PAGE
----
My goal with this blog

I write about relevant changes in the way that people use the web and how startups are built to provide services and products for this ever changing wonderful thing we still know as "the web." As a former entrepreneur turned early-stage investor, my greatest hope is for this to be useful to other folks that are like me in the hopes that they can avoid some of the mistakes I've made.

Quick thoughts on the Kindle Fire

The Amazon Kindle sucks plain and simple. I say this despite loving almost everything that Amazon does and thinking that Jeff Bezos is the closest contender for the post Steve Jobs "best tech CEO." And the excuse that it great for people who can't afford an iPad reminds of the wackos who argue that Linux on the desktop is good for the developing world as though being poor helps one overlook crappy product.

Professional reviewers have said it better but here is the laundry list of blemishes: it's industrial design is at best uninspired and more likely flawed (no buttons on the device, an easy to depress overloaded button on the bottom), it's build quality is atrocious (my unit squeaks like Tweetie bird and it feels cheap), and most importantly, the software build shows its underpowered Android roots in everything from the sluggish page swipes to wanky and discordant visual effects or periodic freezes that make one wonder why they didn't just port the diminutive eInk interface to this dog of a slab.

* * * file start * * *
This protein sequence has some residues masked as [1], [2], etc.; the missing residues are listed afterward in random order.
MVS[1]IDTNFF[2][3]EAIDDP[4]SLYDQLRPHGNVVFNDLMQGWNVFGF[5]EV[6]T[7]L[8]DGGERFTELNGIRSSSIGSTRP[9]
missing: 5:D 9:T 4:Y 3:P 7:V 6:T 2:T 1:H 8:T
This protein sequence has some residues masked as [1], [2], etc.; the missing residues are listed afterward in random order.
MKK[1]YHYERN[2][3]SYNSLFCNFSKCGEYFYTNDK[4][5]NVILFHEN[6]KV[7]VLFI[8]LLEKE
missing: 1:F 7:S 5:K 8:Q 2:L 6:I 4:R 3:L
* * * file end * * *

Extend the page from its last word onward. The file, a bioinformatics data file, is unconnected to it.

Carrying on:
Overall, the 2011 Android Amazon tablet is not much better than the 2008 HP Android tablet that we worked on— and that was built on older silicon and with little of the right software expertise. How Amazon expects this to sell well is beyond me. I'd definitely not recommend it to anyone— not even someone looking for a cheaper iPad— not just because it is bad but because it is a product that gets hired to solve no problem and does it poorly. The iPad face a similar challenge but fortunately for Apple proved to be so good at what it did (surf, email, content) that people were delighted to use it as their portal to these applications.

The lesson is clear: if you are going to invent a category not fundamentally rooted in a basic need, you need to overdeliver not provide the budget low entrant disruptor. Go big or go home. Amazon did this with the first 3G seamless e-reader back in 2008 so it's shocking to see them missing the mark now.